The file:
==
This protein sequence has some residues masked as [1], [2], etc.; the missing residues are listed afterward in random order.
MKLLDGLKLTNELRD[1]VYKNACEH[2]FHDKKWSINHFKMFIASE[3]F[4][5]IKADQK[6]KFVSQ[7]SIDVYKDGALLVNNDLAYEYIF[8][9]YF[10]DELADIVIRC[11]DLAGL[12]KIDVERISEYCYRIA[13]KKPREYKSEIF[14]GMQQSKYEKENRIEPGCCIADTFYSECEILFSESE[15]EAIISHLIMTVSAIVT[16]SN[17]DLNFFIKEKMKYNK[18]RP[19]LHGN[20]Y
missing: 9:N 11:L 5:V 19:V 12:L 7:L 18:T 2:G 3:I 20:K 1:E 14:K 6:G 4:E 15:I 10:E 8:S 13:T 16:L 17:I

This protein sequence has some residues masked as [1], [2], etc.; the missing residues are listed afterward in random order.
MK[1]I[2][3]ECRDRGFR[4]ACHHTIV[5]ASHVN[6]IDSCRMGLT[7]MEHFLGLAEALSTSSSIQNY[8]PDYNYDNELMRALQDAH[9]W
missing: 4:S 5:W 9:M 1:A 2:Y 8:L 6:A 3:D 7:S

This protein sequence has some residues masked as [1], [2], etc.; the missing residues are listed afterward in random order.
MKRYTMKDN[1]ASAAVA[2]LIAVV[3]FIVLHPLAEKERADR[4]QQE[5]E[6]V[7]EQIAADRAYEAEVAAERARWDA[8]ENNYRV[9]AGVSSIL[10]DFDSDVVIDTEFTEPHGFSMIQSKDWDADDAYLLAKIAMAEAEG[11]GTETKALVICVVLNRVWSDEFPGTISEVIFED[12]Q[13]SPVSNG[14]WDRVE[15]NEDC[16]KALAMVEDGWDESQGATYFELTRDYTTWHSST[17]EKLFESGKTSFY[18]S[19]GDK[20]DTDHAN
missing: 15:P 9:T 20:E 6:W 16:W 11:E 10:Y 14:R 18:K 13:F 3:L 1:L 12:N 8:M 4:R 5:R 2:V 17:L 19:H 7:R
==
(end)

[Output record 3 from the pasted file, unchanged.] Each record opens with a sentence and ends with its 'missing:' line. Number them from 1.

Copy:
This protein sequence has some residues masked as [1], [2], etc.; the missing residues are listed afterward in random order.
MKRYTMKDN[1]ASAAVA[2]LIAVV[3]FIVLHPLAEKERADR[4]QQE[5]E[6]V[7]EQIAADRAYEAEVAAERARWDA[8]ENNYRV[9]AGVSSIL[10]DFDSDVVIDTEFTEPHGFSMIQSKDWDADDAYLLAKIAMAEAEG[11]GTETKALVICVVLNRVWSDEFPGTISEVIFED[12]Q[13]SPVSNG[14]WDRVE[15]NEDC[16]KALAMVEDGWDESQGATYFELTRDYTTWHSST[17]EKLFESGKTSFY[18]S[19]GDK[20]DTDHAN
missing: 15:P 9:T 20:E 6:W 16:W 11:E 10:Y 14:R 18:K 13:F 3:L 1:L 12:N 8:M 4:R 5:R 2:V 17:L 19:H 7:R